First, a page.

The land had no known reliable source of water, but as the story goes, in September 1912, Mother Cabrini told some of the thirsty, complaining sisters to lift a certain rock and start digging. The sisters obliged, and uncovered a spring, which has not stopped running to this day. Many pilgrims to Mother Cabrini Shrine believe the water has brought about healing and peace in their lives.

It was also in 1912, during her final visit to Colorado, that she and builder Thomas Eckrom would draw up the plans for what would become the famous Stone House that stands today. Construction began in fall of that year and was finished in 1914. Girls from the orphanage would stay in the house during the summer camp. Also during her last visit, Mother Cabrini took a few sisters and girls from the orphanage to the top of the highest hill on the property and arranged stones in the shape of the Sacred Heart. She dedicated the hill to the Sacred Heart and named it “Mount of the Sacred Heart,” and to this day, those very stones lay arranged just as they were, preserved beneath a glass case for all to see.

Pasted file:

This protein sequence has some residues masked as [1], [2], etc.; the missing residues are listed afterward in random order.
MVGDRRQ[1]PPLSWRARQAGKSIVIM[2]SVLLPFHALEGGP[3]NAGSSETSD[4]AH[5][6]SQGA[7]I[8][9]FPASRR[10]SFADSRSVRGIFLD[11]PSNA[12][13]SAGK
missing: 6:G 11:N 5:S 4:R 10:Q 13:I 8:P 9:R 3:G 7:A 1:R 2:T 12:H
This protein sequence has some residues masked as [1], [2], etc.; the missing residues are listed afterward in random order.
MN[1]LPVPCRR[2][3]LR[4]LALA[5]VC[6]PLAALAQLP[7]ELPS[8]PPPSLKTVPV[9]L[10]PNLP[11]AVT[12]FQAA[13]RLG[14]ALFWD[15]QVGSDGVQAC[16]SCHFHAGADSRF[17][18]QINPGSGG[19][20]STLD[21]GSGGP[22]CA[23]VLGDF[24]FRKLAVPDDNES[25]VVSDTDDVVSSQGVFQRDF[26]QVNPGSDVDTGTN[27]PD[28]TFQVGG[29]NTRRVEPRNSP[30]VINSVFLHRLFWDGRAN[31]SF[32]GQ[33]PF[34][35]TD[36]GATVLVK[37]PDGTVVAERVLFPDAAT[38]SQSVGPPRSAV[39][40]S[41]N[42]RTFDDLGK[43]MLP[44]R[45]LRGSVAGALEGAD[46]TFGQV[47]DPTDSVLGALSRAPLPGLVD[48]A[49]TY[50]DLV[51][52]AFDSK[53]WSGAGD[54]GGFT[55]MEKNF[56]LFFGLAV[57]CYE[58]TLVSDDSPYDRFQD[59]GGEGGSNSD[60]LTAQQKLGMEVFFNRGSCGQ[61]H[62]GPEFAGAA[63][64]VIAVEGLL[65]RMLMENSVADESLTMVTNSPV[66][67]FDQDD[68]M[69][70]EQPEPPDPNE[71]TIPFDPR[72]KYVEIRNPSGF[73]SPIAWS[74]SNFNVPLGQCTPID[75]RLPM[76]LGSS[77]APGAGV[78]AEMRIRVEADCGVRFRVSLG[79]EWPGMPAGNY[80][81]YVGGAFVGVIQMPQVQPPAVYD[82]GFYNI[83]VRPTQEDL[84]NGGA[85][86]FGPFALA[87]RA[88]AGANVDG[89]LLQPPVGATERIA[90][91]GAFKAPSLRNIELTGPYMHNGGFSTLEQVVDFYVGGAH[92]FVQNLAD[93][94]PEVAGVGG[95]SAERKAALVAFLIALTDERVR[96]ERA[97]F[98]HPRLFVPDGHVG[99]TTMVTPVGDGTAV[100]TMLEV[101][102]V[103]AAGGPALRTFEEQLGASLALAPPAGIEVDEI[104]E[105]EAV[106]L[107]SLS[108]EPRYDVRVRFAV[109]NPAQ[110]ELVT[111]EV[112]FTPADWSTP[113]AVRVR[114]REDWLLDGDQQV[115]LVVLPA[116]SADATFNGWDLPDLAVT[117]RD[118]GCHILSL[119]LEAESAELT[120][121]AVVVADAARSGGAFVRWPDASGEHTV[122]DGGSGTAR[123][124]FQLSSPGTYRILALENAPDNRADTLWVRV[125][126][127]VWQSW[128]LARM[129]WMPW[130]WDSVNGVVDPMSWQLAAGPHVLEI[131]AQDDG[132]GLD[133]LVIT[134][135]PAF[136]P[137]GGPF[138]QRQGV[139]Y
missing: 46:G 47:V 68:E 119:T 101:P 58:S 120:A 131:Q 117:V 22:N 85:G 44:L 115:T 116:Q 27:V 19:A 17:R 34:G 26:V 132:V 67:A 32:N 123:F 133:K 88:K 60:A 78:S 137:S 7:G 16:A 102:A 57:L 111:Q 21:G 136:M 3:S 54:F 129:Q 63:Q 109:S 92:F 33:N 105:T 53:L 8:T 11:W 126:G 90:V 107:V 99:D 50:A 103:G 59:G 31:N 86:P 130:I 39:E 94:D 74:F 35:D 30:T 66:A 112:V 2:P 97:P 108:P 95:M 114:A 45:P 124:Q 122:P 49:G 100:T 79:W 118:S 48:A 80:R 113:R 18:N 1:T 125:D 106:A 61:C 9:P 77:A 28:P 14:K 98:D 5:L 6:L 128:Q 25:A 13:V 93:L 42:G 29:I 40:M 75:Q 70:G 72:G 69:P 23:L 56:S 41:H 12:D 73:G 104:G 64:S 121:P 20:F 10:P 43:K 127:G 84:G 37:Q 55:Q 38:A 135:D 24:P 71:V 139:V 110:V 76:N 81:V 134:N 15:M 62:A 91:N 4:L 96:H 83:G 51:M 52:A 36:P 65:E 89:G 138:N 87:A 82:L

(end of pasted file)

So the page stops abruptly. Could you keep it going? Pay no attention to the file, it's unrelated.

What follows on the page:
Mother Cabrini died on Dec. 22, 1917, in Chicago. The cause for her beatification, and her subsequent canonization into sainthood was opened shortly after her death. She was canonized on July 7, 1946 by Pope Pius XII. A July 4, 1946, article in the Denver Catholic Register chronicled Mother Cabrini’s travels during her life, and concluded that she founded an “average of one house for each of her 67 years of life.”